• Other nutrients like P and K are supplied as needed, soil moisture is adequate, a responsive variety is used, and there are no serious limiting factors such as insects, diseases, weeds, poor drainage, or excessive soil acidity.

• The fertilizer is applied correctly and at the right time.

EXAMPLE: In 1975/76, 168 small farmers in Zaire took part in the Programme National Mais (PNM). Yields averaged 4700 kg/ha using a fertilizer rate of 64-45-30 (kg/ha of N-P2O5-K2O). Given that average yields without fertilizer were about 1500 kg/ha, did the farmers get a good response?

SOLUTION: According to the response formula above, 64 kg of N should produce a yield increase of about 1600-3200 kg/ha for a total yield of 3100 (1600 + 1500) to 4700 (3200 + 1500) kg/ha. Since farmers averaged 4700 kg/ha, each kg of N increased the yield by 50 kg, a very good response.

N-P-K Needs of Maize: Use Table 9-4 in Chapter 9 as a guide. Maize and other Grass Family crops are more efficient K extractors than most other crops. On many loamy to clayey soils of volcanic origin, little or no K may be needed, but check to make sure. Research has shown that maize can effectively utilize up to 60 kg/ha of P2O5 when a localized placement method is used (band, hole, half circle).

Secondary Nutrients: Sulfur deficiencies in maize are very uncommon but most likely to occur in sandy, volcanic soils under high rainfall or in cases where low sulfur fertilizers have been used for several years (see Chapter 9). Magnesium deficiencies are also unusual except in very acid soils (below pH 5.5). Calcium deficiencies are very rare but can occur in extremely acidic soils.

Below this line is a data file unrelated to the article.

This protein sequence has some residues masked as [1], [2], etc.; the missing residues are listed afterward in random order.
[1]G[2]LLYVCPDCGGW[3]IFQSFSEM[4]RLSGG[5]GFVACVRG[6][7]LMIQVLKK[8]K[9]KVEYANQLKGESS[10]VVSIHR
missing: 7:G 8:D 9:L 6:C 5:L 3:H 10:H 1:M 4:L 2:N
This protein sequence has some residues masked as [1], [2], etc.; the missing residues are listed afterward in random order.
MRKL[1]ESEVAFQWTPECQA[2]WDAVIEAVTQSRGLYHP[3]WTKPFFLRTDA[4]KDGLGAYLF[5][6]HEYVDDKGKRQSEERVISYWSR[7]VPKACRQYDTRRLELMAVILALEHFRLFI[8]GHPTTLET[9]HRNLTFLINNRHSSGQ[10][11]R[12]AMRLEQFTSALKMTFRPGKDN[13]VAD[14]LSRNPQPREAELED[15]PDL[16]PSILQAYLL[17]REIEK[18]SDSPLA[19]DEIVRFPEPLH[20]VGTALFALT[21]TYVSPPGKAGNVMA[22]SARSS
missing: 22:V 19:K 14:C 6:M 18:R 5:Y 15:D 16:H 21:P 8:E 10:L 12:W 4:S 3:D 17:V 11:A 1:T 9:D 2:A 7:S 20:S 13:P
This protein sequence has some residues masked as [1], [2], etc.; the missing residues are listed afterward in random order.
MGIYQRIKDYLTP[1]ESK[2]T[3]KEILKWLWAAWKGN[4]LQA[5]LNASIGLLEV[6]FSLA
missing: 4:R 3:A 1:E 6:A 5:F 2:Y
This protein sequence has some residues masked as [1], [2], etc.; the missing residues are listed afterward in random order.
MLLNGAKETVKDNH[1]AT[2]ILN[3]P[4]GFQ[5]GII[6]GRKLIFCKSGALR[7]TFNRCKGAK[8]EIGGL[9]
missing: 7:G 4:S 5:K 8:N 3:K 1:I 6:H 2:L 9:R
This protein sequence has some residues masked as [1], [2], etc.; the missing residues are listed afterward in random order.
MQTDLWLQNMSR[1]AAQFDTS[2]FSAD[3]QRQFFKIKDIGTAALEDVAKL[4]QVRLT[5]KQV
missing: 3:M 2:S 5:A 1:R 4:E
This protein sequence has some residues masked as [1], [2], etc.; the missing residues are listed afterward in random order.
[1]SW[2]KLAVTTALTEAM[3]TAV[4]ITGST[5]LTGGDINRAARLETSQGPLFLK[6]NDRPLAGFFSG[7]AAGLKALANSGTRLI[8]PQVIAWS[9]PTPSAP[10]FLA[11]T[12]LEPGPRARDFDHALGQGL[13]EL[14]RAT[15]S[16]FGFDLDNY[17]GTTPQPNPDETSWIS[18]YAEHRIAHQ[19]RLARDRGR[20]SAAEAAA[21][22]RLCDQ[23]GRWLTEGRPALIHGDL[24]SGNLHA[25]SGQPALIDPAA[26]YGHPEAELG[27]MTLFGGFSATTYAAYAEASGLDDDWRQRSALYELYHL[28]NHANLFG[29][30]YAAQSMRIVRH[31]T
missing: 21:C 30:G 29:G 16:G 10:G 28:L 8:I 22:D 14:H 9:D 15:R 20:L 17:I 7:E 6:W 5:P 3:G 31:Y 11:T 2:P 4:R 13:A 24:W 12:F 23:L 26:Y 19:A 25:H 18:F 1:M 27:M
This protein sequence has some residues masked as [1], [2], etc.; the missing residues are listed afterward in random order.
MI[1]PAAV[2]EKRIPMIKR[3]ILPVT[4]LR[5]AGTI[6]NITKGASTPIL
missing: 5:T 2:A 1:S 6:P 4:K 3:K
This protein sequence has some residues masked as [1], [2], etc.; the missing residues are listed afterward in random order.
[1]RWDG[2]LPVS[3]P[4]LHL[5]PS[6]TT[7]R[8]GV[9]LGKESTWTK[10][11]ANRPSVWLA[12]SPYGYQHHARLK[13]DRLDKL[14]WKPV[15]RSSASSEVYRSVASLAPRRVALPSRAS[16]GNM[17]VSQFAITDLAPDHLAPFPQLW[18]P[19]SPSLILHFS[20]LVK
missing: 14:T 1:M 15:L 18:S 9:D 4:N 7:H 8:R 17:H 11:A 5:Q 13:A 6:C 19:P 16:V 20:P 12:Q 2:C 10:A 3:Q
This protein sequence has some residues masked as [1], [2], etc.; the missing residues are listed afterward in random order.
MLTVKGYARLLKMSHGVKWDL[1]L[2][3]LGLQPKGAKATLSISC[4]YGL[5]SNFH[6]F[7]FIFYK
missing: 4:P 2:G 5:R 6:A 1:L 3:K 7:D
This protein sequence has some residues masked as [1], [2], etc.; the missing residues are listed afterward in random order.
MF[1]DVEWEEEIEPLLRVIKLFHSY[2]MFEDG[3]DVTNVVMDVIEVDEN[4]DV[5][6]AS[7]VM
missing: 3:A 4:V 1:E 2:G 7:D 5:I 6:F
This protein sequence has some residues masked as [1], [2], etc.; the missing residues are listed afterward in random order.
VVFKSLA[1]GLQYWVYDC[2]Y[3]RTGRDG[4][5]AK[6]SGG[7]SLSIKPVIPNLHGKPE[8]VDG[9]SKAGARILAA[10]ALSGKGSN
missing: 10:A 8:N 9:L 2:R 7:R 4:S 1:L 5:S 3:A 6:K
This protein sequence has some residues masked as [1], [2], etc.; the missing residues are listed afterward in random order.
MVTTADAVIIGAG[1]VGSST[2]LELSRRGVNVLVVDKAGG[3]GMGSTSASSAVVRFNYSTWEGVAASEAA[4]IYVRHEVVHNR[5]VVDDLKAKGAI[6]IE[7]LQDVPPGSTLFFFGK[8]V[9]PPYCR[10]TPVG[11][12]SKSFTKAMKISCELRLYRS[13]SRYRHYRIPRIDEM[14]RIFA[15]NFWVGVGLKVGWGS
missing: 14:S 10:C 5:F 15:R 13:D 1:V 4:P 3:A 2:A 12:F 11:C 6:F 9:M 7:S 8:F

Micronutrients: Except for zinc, maize isn't especially susceptible to micronutrient deficiencies (zing, copper, iron, manganese, boron, molybdenum). Except for Mo, they're most likely to occur above a pH of 6.8 or in sand, or organic soils (peats). Large applications of P may lower zinc uptake below the critical level in low zinc soils. To confirm a zinc deficiency, spray 10-20 plants with 6 cc of zinc sulfate dissolved in 4 liters of water plus 3-6 cc of liquid dishwashing detergent as a spreading agent (wetting agent). If zinc is lacking, new leaves will be a normal been when they emerge. (See Chapter 9 for suggested zinc rates.)